THE LATEST Audi A4 Allroad has landed, introducing with it turbo-petrol power to supplement the turbo-diesel. Offering all the technological and driveability benefits of the latest A4, it provides a smarter, comfier, and more dynamic alternative to many luxury SUVs.
WHAT IS IT
Basically an Audi A4 Avant wagon with more ride height, wheel arch extensions, and a tougher grille, the A4 Allroad quattro is the luxury sphere’s answer to the Subaru Outback, and a welcome respite from an endless parade of premium SUVs.
WHY WE'RE TESTING IT
The ninth-gen Audi A4 (if you count three iterations of the Audi 80 that preceded it) is probably the brand’s strongest against the genre-defining BMW 3 Series, so the inclusion of the Allroad raises the interesting question as whether consumers need to default to a more cumbersome SUV alternative.
Subaru Outback, Volkswagen Passat Alltrack, Volvo XC70
THE WHEELS VERDICT:
UNTIL Mercedes and BMW decide to bring out jumped-up versions of their respective C-Class Estate and 3 Series Touring wagons to Australia, the A4 Allroad quattro has the luxury medium crossover market sewn up, especially as the Volvo XC70 is too old and the pioneering Subaru Outback too cheap.
Only the in-house Volkswagen Passat Alltrack can provide some semblance of competition, but it may not be enough, because the Audi majors on all the things that make the latest A4 sedan/Avant compelling (like quality, technology, safety, refinement, and all-round capability), in a roomy and high-riding AWD package. For design, versatility, driveability, comfort, and exclusivity, the A4 Allroad quattro has many luxury SUVs licked – including Audi’s (admittedly ageing) own Q5.
PLUS: Design, quality, versatility, performance, efficiency, space, safety, technology, exclusivity
MINUS: Ride-soothing adaptive dampers optional, expensive options, some road noise intrusion
THE WHEELS REVIEW
The Audi A4 Allroad quattro is the thinking SUV buyer’s crumpet.
Compared to its in-house Q5 equivalent, the recently released B9-series Avant wagon based newcomer is roomier, lighter (by 175kg!), faster, less thirsty, more athletic, comfier riding, lovelier inside, and only fractionally smaller boot-wise.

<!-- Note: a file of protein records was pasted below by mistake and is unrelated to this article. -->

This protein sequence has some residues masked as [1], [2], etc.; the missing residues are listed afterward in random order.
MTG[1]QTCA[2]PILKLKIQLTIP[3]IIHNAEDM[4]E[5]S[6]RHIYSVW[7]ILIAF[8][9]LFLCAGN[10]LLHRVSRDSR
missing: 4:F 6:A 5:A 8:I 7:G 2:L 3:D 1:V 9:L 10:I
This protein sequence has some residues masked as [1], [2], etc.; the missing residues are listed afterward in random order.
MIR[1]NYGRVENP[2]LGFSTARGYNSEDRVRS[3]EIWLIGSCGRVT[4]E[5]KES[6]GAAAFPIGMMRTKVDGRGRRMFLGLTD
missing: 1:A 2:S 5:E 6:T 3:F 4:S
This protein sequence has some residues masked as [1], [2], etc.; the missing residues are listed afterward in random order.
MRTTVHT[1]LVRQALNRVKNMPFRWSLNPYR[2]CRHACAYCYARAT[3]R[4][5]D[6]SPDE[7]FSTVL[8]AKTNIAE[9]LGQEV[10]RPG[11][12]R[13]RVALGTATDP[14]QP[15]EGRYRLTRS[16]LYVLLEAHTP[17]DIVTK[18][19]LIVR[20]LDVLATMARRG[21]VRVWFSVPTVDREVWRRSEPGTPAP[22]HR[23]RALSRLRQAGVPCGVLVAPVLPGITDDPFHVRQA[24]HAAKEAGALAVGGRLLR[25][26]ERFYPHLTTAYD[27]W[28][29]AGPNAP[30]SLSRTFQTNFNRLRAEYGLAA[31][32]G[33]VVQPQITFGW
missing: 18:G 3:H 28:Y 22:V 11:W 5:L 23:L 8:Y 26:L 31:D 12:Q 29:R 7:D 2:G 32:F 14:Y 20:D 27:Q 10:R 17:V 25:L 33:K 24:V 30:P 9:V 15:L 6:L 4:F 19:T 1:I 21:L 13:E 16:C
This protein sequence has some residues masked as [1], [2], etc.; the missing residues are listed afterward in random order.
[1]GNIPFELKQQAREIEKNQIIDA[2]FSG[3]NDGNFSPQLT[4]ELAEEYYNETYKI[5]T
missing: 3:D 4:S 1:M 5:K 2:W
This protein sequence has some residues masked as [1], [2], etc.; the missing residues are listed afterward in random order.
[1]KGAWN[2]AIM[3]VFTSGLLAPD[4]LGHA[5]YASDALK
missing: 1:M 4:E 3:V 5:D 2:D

But with a $10,000 price advantage, the more modish SUV will prove way more popular. And that’s a pity, especially as this second-series A4 Allroad stands virtually alone among the luxury brands in brandishing a lifestyle-alluding medium-sized crossover. Scandinavia’s venerable Volvo XC70 is the exception, but modernity-wise that old-timer’s more Roxette than Röyksopp.
To better avoid rocks, there’s hill-descent control, 34mm of extra ground clearance (at 173mm – though that’s still 27mm shy of the loftier Q5), and a fresh part-time AWD system dubbed Ultra. Chunkier bumpers, a toothier grille, bodyside cladding, different alloys, and a unique rear diffuser give the Allroad that obligatory streetwise attire.
Otherwise, the latest A4’s MLB modular longitudinal platform applies, with its five-link suspension at both ends, and advanced driver-assist technologies like available adaptive cruise with stop/go functionality, as well as rear cross-traffic alert, turn-assist warning (helpful in avoiding striking a cyclist), and autonomous emergency braking.
Although 80kg lighter than before, the new Allroad has grown, accommodating five adults fairly easily. Of course, lavish interiors are Audi’s forte, so it’s no surprise that obsessively sparse detailing and sensual materials coalesce effortlessly with logical switchgear and firmly supportive seating, for a sumptuous yet sensible cabin experience. Certainly in our test car, which included the optional ‘Virtual Cockpit’ digitalised instrumentation, a head-up display and 19-speaker Bang & Olufsen audio.
A 505-litre load capacity is handy, stretching to 1510L with the 40/20/40 backrests lowered. There’s also a space-saver spare, powered cargo cover, and electric tailgate with foot-gesture activation. Only occasional tyre drone and the odd suspension jolt intrude in an otherwise civilised environment. The optional adaptive dampers help provide a gentler ride.
The real point, however, is that – unlike most SUVs – the Allroad drives like a hunkered-down sports/luxury wagon, meaning that the A4’s fluid (if slightly remote) steering, enjoyably agile handling, and unflappable roadholding translate largely undiluted. There’s alacrity and control to be savoured, backed up by spirited performance from a brawny yet cultured and frugal 2.0 TFSI four-pot turbo. Or a 140kW/400Nm 2.0 TDI turbo-diesel alternative from $71,400 is also available.
It’s clear, then, that the smart money is on the A4 Allroad. But will SUV buyers take heed?
Model: Audi A4 Allroad quattro 2.0 TFSI S tronic
Engine: 1984cc 4-cyl, dohc, 16v turbo
Max power: 185kW @ 5000-6000rpm
Max torque: 370Nm @ 1600-4500rpm
Transmission: 7-speed dual clutch
Fuel economy: 6.7L/100km
On sale: Now
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